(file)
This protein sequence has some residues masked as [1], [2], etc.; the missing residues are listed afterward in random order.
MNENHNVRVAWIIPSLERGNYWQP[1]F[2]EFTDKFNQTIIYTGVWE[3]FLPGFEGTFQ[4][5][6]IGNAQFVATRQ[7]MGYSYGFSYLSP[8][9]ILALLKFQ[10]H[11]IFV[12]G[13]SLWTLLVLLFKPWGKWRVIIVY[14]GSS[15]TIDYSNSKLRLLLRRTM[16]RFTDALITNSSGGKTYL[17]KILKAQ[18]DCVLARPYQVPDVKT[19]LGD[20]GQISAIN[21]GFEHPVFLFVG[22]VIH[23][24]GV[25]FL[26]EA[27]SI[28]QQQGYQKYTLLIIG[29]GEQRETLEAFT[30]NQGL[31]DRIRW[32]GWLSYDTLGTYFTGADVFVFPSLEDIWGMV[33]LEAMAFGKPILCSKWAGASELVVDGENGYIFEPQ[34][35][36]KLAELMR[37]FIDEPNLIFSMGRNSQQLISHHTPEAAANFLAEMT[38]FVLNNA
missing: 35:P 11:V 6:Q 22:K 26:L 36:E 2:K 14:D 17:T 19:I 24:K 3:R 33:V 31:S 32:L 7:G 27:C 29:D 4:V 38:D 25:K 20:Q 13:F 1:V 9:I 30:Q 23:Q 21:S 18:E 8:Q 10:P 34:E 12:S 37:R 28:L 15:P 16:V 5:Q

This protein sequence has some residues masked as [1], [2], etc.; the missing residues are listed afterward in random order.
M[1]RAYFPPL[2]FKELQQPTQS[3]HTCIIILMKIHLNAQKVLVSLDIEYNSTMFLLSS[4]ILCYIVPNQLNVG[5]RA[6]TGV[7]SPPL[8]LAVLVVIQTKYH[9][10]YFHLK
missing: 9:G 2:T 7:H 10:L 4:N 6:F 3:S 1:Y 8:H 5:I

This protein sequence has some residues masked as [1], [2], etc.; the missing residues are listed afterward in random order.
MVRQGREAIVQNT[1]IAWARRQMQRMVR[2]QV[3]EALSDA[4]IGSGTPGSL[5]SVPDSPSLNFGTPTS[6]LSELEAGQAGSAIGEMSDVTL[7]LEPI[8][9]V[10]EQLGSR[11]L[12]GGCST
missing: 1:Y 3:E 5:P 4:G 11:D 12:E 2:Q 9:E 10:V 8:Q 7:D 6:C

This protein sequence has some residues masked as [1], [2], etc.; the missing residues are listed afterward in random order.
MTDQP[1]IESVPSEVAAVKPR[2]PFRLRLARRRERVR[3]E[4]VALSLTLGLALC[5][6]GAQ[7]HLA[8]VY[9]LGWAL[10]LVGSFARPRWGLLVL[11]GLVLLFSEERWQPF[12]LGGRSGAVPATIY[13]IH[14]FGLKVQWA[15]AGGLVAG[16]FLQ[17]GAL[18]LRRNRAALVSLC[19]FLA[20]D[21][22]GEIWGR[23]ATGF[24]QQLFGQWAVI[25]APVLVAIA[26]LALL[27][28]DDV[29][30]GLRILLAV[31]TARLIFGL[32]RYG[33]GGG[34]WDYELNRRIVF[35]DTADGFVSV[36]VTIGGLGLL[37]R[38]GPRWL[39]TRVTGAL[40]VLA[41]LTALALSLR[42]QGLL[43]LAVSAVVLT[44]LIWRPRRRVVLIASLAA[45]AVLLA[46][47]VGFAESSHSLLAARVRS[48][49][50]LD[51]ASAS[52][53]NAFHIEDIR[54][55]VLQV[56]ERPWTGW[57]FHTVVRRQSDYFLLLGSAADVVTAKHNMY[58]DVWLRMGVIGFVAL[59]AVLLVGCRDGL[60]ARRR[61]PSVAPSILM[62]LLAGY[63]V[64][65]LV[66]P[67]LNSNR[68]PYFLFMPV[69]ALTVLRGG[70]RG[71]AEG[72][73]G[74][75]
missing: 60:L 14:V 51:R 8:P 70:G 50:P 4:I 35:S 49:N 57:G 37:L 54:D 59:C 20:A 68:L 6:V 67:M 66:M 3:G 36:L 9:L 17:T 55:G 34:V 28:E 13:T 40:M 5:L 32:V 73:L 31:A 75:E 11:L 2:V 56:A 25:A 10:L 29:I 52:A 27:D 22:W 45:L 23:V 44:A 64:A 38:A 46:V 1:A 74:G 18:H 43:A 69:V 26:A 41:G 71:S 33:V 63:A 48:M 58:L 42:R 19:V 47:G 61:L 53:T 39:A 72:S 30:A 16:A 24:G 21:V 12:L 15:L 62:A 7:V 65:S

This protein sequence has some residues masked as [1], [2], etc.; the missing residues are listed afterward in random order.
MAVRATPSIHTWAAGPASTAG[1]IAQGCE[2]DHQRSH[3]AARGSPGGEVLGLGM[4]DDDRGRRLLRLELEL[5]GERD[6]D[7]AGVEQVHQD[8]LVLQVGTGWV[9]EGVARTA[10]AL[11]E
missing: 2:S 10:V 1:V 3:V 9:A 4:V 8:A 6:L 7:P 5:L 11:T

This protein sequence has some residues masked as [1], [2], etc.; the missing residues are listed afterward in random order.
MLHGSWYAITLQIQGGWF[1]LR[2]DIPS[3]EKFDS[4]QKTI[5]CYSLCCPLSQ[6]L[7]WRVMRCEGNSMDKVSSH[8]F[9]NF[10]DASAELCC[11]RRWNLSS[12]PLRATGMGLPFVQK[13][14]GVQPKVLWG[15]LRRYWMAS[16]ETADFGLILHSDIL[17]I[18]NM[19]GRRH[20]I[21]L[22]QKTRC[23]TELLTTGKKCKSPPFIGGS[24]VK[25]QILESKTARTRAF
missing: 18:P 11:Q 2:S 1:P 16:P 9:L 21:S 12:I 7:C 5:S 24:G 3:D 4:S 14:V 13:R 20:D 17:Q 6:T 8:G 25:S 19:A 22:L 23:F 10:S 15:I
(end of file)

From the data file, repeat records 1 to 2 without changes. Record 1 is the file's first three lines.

This protein sequence has some residues masked as [1], [2], etc.; the missing residues are listed afterward in random order.
MNENHNVRVAWIIPSLERGNYWQP[1]F[2]EFTDKFNQTIIYTGVWE[3]FLPGFEGTFQ[4][5][6]IGNAQFVATRQ[7]MGYSYGFSYLSP[8][9]ILALLKFQ[10]H[11]IFV[12]G[13]SLWTLLVLLFKPWGKWRVIIVY[14]GSS[15]TIDYSNSKLRLLLRRTM[16]RFTDALITNSSGGKTYL[17]KILKAQ[18]DCVLARPYQVPDVKT[19]LGD[20]GQISAIN[21]GFEHPVFLFVG[22]VIH[23][24]GV[25]FL[26]EA[27]SI[28]QQQGYQKYTLLIIG[29]GEQRETLEAFT[30]NQGL[31]DRIRW[32]GWLSYDTLGTYFTGADVFVFPSLEDIWGMV[33]LEAMAFGKPILCSKWAGASELVVDGENGYIFEPQ[34][35][36]KLAELMR[37]FIDEPNLIFSMGRNSQQLISHHTPEAAANFLAEMT[38]FVLNNA
missing: 35:P 11:V 6:Q 22:K 26:L 36:E 2:K 14:D 17:T 19:I 24:K 3:R 33:V 31:S 32:L 7:G 27:C 29:D 4:V 38:D 25:K 20:Q 13:F 1:V 9:I 30:Q 23:Q 21:S 18:E 8:Q 10:P 34:E 12:S 37:R 28:L 15:P 16:V 5:Q

This protein sequence has some residues masked as [1], [2], etc.; the missing residues are listed afterward in random order.
M[1]RAYFPPL[2]FKELQQPTQS[3]HTCIIILMKIHLNAQKVLVSLDIEYNSTMFLLSS[4]ILCYIVPNQLNVG[5]RA[6]TGV[7]SPPL[8]LAVLVVIQTKYH[9][10]YFHLK
missing: 9:G 2:T 7:H 10:L 4:N 6:F 3:S 1:Y 8:H 5:I